Volos New Jewish Cemetery

Cemetery Information

Site address
The cemetery is located on the corner of Leoforos Kazanaki Stret and Paraskevopoulou Street, adjacent to the municipal cemetery.
GPS coordinates
39.37747, 22.94071
Perimeter length
342 metres
Is the cemetery demolished
Type and height of existing fence
The cemetery is surrounded by a masonry fence of up to 1.8 metres height, with an upper part made of mesh.
Preservation condition
Fenced and protected Jewish cemetery
General site condition
The operational cemetery is fenced and protected. It is cared for by the Jewish community and is in good condition.
Number of existing gravestones
698. The gravestones are marked with numbered stone plates. Around 40 tombstones, dating back from 1866 to 1918, were brought from Volos Old Jewish cemetery.
Date of oldest tombstone
1866 (oldest tombstone found by ESJF expedition)
Date of newest tombstone
Urgency of erecting a fence
Fence is not needed
Land ownership
Property of local community
Preserved construction on site
A gatehouse and a memorial to Holocaust victims are situated on the cemetery site.
Drone surveys

Historical overview

A small Romaniot community existed in Volos from the 14th century. In the early 19th century, 35 Jewish families from the Peloponnesus settled there and established a community. The Alliance Israelite Universelle opened a Jewish school in 1864 and a new synagogue was built in 1865. The Jewish population in 1869 was 190. The community became renowned for its hospitality to the many who passed through Volos’s port. A new Alliance school was opened in 1888 and operated until 1926. In 1892, R. Moshe Pesach was appointed community rabbi and held the position until his death in 1955. The Jewish population in 1896 stood at about 500 (of a total population of 16,788). In 1908, a Zionist organization was established and a few others followed in the 1920s. By 1939, there were 14 charity associations alongside a number of cultural and youth organisations. In 1930, the Jewish population reached a peak of around 2,000. The Jewish population in 1940 was 882. In April 1941, the Italian army entered Volos. On 24th-25th March 1944, the remaining Jews in Volos were sent to Larissa and from there to the death camps. After the war, the community numbered about 700 Jews, some of whom were refugees from other communities. The community was reestablished and grew to be one of the largest in Greece after Athens and Salonika.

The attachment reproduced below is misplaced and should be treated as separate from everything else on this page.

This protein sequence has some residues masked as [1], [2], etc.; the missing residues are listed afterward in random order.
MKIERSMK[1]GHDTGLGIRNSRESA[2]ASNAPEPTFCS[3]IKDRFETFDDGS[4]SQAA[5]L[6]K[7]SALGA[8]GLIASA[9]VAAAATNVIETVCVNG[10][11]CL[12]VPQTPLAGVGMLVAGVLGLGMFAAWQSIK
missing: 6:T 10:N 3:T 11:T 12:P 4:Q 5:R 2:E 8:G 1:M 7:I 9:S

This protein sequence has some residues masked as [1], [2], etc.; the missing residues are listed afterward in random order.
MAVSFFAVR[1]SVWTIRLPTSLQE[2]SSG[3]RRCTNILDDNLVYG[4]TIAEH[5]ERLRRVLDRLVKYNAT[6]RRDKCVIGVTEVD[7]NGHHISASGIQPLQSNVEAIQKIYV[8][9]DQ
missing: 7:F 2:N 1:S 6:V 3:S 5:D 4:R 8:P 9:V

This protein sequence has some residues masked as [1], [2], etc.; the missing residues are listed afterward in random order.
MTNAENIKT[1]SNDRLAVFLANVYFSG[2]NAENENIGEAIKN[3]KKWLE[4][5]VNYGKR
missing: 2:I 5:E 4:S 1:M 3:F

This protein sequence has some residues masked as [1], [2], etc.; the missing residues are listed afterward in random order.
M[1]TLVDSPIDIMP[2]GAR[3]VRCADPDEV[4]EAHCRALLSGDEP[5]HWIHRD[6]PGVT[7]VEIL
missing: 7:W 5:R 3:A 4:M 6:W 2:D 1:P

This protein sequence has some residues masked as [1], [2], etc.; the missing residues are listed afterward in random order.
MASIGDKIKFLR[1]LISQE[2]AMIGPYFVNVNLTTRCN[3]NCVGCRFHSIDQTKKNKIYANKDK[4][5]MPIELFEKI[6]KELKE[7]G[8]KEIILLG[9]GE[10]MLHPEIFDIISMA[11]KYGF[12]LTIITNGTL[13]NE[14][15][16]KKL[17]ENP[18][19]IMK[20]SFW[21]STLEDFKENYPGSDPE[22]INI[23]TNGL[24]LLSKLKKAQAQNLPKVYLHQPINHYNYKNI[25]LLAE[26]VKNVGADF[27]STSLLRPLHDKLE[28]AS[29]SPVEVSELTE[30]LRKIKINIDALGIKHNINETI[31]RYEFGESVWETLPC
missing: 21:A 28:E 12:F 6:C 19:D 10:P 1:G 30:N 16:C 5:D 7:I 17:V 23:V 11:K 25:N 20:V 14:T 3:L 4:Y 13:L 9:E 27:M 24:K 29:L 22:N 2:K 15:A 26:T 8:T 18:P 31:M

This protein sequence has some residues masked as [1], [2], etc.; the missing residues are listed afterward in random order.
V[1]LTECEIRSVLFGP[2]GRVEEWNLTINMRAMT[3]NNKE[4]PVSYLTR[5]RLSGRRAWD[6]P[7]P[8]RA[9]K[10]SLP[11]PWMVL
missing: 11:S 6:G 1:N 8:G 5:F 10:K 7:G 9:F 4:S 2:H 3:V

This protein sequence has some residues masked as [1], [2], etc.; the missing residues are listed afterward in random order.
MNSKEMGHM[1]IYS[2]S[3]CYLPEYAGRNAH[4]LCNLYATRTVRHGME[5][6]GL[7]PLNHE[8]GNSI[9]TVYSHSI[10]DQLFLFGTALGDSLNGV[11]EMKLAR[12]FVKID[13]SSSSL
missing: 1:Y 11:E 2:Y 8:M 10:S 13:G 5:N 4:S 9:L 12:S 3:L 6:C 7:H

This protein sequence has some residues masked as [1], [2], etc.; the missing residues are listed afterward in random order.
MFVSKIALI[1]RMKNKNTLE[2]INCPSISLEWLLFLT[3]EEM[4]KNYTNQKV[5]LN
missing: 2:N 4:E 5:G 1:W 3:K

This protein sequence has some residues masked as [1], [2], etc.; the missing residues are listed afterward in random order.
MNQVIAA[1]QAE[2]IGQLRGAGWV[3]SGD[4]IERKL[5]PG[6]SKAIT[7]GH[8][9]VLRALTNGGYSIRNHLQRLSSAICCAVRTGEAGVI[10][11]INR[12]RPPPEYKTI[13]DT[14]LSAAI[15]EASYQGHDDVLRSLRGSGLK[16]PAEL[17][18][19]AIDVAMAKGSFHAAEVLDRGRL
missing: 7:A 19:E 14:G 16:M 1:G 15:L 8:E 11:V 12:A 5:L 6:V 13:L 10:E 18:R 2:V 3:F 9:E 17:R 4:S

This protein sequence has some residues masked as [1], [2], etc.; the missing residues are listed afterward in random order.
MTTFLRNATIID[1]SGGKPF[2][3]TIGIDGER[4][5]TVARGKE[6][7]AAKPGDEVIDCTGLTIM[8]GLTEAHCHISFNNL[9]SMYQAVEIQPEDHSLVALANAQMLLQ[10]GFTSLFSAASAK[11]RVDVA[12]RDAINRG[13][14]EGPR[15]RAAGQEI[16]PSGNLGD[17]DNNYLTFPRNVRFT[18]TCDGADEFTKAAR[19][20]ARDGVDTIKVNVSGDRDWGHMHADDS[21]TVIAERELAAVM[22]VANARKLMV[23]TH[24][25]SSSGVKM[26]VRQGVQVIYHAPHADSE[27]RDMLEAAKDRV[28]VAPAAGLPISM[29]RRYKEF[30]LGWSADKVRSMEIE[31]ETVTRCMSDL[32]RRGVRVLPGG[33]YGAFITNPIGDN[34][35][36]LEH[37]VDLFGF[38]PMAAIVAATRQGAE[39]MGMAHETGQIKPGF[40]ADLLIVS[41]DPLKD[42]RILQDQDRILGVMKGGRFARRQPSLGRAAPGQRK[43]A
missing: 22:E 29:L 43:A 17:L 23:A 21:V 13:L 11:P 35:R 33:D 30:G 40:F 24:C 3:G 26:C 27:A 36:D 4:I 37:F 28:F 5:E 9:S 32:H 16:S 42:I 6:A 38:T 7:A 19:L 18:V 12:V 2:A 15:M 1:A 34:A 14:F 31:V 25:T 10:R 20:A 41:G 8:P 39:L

The exact period of the cemetery’s establishment is unknown, but it can be assumed it merged in the 19th century.

3D model